Compare any two graphics cards:
GeForce GTX 570 vs GeForce GTX 650 Ti 2GB
IntroThe GeForce GTX 570 features a core clock speed of 732 MHz and a GDDR5 memory frequency of 950 MHz. It also makes use of a 320-bit bus, and makes use of a 40 nm design. It is comprised of 480 SPUs, 60 TAUs, and 40 Raster Operation Units.
Compare all of that to the GeForce GTX 650 Ti 2GB, which has core speeds of 928 MHz on the GPU, and 1350 MHz on the 2048 MB of GDDR5 memory. It features 768 SPUs along with 64 Texture Address Units and 16 ROPs.
(No game benchmarks for this combination yet.)
Power Usage and Theoretical Benchmarks
Power Consumption (Max TDP)
In theory, the GeForce GTX 570 should be 76% faster than the GeForce GTX 650 Ti 2GB in general, because of its higher bandwidth. (explain)
Texel RateThe GeForce GTX 650 Ti 2GB will be quite a bit (approximately 35%) better at texture filtering than the GeForce GTX 570. (explain)
Pixel RateIf running with high levels of AA is important to you, then the GeForce GTX 570 is the winner, by far. (explain)
Please note that the above 'benchmarks' are all just theoretical - the results were calculated based on the card's specifications, and real-world performance may (and probably will) vary at least a bit.
Please note that the price comparisons are based on search keywords - sometimes it might show cards with very similar names that are not exactly the same as the one chosen in the comparison. We do try to filter out the wrong results as best we can, though.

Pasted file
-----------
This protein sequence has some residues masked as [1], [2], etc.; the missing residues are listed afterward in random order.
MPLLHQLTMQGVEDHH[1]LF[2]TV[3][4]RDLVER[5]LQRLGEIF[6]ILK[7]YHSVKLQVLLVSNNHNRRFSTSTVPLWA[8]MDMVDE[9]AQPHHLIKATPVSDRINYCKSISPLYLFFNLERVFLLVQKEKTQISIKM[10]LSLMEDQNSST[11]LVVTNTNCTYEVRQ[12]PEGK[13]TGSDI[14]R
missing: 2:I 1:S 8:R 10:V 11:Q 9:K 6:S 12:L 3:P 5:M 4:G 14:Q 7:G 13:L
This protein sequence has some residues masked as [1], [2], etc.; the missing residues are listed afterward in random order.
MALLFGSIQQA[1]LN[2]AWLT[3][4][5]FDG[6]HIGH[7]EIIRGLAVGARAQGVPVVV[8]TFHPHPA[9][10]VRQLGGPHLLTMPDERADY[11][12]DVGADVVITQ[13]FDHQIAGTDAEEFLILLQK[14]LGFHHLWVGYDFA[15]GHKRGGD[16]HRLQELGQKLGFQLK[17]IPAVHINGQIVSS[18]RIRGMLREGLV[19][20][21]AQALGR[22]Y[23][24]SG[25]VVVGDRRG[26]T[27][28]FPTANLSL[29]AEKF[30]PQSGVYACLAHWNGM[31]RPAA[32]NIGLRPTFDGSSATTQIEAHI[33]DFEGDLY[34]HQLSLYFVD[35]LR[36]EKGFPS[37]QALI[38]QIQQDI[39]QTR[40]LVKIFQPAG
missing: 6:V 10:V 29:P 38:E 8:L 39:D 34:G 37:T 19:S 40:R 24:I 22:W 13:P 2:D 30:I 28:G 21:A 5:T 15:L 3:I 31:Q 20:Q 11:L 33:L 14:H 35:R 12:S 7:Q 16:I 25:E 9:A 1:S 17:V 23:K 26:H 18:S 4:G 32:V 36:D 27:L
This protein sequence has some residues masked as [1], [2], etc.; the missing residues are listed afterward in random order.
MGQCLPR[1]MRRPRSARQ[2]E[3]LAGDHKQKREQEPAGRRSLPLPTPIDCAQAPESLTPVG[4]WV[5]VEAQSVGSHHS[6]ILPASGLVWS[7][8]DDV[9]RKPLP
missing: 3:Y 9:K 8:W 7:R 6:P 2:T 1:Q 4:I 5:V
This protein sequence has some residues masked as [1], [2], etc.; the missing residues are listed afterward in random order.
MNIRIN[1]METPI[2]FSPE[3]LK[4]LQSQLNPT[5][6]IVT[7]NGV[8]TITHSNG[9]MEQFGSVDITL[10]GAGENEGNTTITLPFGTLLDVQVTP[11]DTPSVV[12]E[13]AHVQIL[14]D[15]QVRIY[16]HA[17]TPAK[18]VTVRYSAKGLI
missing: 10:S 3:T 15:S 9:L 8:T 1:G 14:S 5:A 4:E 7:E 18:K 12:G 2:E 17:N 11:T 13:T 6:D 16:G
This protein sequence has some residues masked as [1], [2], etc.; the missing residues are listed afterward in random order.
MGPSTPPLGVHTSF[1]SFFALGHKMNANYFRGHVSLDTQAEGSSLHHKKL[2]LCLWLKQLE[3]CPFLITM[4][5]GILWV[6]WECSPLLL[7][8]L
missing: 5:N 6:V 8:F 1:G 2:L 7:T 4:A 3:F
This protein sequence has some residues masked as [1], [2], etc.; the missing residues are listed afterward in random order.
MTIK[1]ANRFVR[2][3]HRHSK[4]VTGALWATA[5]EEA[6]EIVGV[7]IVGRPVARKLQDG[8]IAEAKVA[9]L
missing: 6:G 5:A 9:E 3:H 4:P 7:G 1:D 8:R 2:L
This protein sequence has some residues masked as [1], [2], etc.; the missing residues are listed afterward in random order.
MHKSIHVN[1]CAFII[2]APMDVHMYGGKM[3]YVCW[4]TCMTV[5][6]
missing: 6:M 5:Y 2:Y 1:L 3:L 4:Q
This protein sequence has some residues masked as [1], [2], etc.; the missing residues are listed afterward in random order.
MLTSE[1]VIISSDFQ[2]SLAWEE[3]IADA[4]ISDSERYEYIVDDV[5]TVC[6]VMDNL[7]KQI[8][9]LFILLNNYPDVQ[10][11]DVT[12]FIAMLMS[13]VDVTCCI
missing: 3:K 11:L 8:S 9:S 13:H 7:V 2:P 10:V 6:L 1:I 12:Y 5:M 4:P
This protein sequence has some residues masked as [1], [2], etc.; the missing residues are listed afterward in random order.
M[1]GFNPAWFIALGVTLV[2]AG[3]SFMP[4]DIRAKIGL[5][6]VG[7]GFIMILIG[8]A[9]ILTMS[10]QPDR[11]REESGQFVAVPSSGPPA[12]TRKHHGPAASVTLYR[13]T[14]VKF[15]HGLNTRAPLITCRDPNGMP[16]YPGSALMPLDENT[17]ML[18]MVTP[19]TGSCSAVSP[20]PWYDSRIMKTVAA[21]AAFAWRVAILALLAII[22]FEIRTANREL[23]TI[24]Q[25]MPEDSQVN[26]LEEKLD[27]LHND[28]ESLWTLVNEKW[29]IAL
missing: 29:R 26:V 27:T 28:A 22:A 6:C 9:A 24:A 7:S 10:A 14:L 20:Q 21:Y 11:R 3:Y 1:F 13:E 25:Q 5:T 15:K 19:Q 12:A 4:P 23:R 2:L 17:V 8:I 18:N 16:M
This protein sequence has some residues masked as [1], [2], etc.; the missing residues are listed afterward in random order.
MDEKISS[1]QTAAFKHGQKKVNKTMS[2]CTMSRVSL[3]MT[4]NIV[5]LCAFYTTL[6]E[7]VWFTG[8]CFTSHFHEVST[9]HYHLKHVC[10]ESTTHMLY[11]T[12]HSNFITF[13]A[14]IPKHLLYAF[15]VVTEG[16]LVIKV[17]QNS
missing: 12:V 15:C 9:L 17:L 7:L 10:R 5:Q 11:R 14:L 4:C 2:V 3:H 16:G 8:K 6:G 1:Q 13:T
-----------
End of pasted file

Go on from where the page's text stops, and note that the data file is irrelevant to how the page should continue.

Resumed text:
Memory Bandwidth: Bandwidth is the max amount of information (in units of megabytes per second) that can be transported past the external memory interface in a second. It's calculated by multiplying the bus width by its memory clock speed. If it uses DDR type memory, the result should be multiplied by 2 again. If it uses DDR5, multiply by 4 instead. The higher the card's memory bandwidth, the better the card will be in general. It especially helps with anti-aliasing, High Dynamic Range and high resolutions.
Texel Rate: Texel rate is the maximum amount of texture map elements (texels) that are applied in one second. This number is worked out by multiplying the total texture units by the core clock speed of the chip. The higher the texel rate, the better the card will be at texture filtering (anisotropic filtering - AF). It is measured in millions of texels per second.
Pixel Rate: Pixel rate is the most pixels the graphics card can possibly write to its local memory in a second - measured in millions of pixels per second. The number is calculated by multiplying the amount of Raster Operations Pipelines by the the core clock speed. ROPs (Raster Operations Pipelines - aka Render Output Units) are responsible for outputting the pixels (image) to the screen. The actual pixel fill rate also depends on many other factors, especially the memory bandwidth - the lower the memory bandwidth is, the lower the ability to get to the maximum fill rate.